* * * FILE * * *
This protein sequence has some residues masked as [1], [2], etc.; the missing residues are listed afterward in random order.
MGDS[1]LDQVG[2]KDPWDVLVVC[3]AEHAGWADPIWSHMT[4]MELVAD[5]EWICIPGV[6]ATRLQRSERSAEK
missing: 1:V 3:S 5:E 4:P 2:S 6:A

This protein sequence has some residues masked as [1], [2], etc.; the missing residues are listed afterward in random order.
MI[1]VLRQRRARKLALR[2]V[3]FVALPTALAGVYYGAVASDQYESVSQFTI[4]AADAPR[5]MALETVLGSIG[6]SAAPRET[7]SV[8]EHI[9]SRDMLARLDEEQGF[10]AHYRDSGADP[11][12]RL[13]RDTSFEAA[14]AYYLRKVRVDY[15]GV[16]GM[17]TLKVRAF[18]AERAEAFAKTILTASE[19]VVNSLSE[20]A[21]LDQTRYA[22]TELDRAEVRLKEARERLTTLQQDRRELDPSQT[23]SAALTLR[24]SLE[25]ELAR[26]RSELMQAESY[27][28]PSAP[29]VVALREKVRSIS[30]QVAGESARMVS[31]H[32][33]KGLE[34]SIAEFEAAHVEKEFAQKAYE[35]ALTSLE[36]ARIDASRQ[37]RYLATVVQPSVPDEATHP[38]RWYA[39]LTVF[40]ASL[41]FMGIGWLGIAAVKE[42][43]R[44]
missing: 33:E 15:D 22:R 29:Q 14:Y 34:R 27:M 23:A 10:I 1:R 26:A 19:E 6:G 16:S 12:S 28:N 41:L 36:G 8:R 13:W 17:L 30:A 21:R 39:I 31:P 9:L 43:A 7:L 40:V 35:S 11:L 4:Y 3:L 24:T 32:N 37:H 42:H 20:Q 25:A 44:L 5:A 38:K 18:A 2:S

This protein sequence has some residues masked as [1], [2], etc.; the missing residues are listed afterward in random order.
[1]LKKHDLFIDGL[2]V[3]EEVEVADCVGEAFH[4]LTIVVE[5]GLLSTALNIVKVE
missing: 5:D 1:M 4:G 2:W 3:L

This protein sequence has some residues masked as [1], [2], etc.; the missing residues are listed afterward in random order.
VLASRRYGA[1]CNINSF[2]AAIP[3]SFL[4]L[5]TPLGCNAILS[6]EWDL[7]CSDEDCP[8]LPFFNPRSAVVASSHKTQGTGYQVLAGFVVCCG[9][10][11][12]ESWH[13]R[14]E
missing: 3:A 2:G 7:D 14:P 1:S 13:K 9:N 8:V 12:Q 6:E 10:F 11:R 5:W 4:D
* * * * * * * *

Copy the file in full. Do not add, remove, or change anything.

This protein sequence has some residues masked as [1], [2], etc.; the missing residues are listed afterward in random order.
MGDS[1]LDQVG[2]KDPWDVLVVC[3]AEHAGWADPIWSHMT[4]MELVAD[5]EWICIPGV[6]ATRLQRSERSAEK
missing: 1:V 3:S 5:E 4:P 2:S 6:A

This protein sequence has some residues masked as [1], [2], etc.; the missing residues are listed afterward in random order.
MI[1]VLRQRRARKLALR[2]V[3]FVALPTALAGVYYGAVASDQYESVSQFTI[4]AADAPR[5]MALETVLGSIG[6]SAAPRET[7]SV[8]EHI[9]SRDMLARLDEEQGF[10]AHYRDSGADP[11][12]RL[13]RDTSFEAA[14]AYYLRKVRVDY[15]GV[16]GM[17]TLKVRAF[18]AERAEAFAKTILTASE[19]VVNSLSE[20]A[21]LDQTRYA[22]TELDRAEVRLKEARERLTTLQQDRRELDPSQT[23]SAALTLR[24]SLE[25]ELAR[26]RSELMQAESY[27][28]PSAP[29]VVALREKVRSIS[30]QVAGESARMVS[31]H[32][33]KGLE[34]SIAEFEAAHVEKEFAQKAYE[35]ALTSLE[36]ARIDASRQ[37]RYLATVVQPSVPDEATHP[38]RWYA[39]LTVF[40]ASL[41]FMGIGWLGIAAVKE[42][43]R[44]
missing: 33:E 15:D 22:R 29:Q 14:Y 34:R 27:M 23:A 10:I 1:R 26:A 19:E 6:G 16:S 12:S 28:N 41:L 36:G 8:R 13:W 17:L 30:A 21:R 39:I 31:P 9:L 43:A 7:L 40:V 35:S 11:L 4:Y 3:L 24:T 32:N 37:H 42:H 20:Q 25:A 44:L 5:A 38:K 18:A 2:S

This protein sequence has some residues masked as [1], [2], etc.; the missing residues are listed afterward in random order.
[1]LKKHDLFIDGL[2]V[3]EEVEVADCVGEAFH[4]LTIVVE[5]GLLSTALNIVKVE
missing: 5:D 1:M 4:G 2:W 3:L

This protein sequence has some residues masked as [1], [2], etc.; the missing residues are listed afterward in random order.
VLASRRYGA[1]CNINSF[2]AAIP[3]SFL[4]L[5]TPLGCNAILS[6]EWDL[7]CSDEDCP[8]LPFFNPRSAVVASSHKTQGTGYQVLAGFVVCCG[9][10][11][12]ESWH[13]R[14]E
missing: 3:A 2:G 7:D 14:P 1:S 13:K 9:N 8:V 12:Q 6:E 10:F 11:R 5:W 4:D